Modifications of plant architecture - optimized yield

In times of a rapidly growing world population, advancing climate change and a shortage of arable land, securing global food ­supplies is one of the greatest global challenges facing humanity. In order to meet this challenge, a drastic increase in agricultural production is an outstanding goal, in addition to a fairer distribution of food. Increasing plant biomass, i.e. increasing the yield of crops, is of fundamental importance in this context and is consequently the focus of modern plant breeding.

In the “Functional and Applied ­Genomics” department of Fraunhofer IME at the locations Aachen and Münster, we investigate modifications of plant architecture. The architecture as a three-dimensional organization of a plant comprises the branching pattern, the plant height, the arrangement of the leaves, the structure of the reproductive organs and the root. Plant architecture is of great agronomic importance as it determines a plant's adaptability to cultivation and its potential yield. With the knowledge of how modifications affect architecture, we can increase biomass and yield of plants using modern breeding methods.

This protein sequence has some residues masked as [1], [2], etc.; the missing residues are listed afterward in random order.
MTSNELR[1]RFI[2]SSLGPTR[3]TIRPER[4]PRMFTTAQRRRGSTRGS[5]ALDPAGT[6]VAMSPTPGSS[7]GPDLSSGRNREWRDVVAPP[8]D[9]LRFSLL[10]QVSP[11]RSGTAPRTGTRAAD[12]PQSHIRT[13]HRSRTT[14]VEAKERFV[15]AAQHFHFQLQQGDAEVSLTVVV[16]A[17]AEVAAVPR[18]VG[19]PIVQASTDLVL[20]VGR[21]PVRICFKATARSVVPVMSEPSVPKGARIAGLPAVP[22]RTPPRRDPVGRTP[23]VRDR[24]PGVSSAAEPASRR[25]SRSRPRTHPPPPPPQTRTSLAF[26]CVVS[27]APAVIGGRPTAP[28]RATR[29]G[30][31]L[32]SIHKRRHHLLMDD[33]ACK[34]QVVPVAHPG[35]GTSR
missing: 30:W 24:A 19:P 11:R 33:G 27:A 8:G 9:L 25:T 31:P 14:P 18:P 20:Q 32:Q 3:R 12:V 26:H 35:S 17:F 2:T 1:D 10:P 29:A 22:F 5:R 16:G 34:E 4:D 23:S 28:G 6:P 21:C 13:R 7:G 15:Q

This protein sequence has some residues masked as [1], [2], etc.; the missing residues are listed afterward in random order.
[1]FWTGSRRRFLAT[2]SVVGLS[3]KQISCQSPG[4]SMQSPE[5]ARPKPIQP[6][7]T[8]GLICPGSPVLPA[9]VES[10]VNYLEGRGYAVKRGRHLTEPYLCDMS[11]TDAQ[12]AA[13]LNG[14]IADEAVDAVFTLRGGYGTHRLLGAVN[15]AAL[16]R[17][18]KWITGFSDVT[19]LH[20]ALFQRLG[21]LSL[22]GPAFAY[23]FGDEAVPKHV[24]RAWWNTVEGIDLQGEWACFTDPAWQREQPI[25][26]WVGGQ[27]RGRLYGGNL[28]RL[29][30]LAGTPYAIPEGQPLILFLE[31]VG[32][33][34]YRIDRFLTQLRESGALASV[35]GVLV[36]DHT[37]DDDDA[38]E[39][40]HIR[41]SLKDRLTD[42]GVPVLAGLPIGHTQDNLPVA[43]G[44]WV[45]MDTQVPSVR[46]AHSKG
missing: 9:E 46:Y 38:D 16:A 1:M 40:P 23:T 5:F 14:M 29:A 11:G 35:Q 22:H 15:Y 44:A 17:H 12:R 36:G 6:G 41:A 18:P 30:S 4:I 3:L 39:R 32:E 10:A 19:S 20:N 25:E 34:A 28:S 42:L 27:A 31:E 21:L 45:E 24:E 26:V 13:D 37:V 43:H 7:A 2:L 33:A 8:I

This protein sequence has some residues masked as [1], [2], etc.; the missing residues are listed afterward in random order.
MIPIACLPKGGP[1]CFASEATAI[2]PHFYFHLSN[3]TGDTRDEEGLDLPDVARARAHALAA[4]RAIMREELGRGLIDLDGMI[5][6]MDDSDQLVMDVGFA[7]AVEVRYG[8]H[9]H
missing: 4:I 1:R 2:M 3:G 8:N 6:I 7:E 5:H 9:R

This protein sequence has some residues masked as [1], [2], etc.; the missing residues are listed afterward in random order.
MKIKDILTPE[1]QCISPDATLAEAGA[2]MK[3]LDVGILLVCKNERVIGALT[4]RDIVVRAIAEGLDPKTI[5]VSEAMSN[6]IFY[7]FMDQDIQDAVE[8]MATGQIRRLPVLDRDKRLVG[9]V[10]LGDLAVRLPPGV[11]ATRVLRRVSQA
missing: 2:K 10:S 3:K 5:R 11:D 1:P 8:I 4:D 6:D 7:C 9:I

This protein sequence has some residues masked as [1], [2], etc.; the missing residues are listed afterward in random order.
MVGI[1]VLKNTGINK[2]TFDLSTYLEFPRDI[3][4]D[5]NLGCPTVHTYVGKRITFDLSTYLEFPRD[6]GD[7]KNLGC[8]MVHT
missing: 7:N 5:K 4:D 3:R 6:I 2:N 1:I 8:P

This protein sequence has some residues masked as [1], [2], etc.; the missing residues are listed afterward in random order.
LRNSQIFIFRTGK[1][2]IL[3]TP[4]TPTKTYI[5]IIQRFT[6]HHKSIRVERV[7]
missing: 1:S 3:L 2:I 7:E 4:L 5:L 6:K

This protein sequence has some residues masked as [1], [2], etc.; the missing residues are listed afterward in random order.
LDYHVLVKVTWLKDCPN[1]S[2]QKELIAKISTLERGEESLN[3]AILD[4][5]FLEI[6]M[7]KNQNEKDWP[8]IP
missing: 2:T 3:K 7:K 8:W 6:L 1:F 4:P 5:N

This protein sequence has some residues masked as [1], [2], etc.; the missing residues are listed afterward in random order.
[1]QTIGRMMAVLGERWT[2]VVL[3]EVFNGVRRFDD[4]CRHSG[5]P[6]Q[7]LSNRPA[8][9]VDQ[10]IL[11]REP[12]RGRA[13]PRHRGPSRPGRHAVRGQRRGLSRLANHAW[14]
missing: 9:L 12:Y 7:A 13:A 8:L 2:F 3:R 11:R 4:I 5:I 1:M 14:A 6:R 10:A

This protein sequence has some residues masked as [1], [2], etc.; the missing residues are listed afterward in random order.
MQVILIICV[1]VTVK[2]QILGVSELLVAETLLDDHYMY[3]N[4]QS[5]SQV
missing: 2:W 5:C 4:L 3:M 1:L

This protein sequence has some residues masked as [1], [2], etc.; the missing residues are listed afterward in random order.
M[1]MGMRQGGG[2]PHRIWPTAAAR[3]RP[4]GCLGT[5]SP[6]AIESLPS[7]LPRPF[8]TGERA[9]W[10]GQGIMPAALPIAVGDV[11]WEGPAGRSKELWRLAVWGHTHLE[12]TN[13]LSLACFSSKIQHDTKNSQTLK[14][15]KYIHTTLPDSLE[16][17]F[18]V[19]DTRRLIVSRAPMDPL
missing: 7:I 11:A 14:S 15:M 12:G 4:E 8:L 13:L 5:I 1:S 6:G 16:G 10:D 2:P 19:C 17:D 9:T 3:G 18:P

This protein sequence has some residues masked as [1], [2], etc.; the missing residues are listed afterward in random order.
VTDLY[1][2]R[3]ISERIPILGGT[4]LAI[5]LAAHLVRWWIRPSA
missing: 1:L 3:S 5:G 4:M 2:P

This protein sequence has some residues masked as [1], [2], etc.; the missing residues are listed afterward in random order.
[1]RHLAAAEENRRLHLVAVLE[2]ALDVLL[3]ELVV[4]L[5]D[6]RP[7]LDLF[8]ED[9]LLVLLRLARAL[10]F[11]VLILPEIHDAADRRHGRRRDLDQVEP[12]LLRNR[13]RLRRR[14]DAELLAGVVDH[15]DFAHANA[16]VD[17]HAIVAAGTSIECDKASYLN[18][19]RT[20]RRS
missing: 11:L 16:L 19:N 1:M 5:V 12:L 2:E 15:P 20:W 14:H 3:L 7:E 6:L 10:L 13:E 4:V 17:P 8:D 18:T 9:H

Understanding flower development - targeted increase of plant biomass

Please do not branch - straightness pays off


Nucleic acid sequences and peptides/ proteins of the ft family providing flower-repressing properties in tobacco and transgenic plants transformed therewith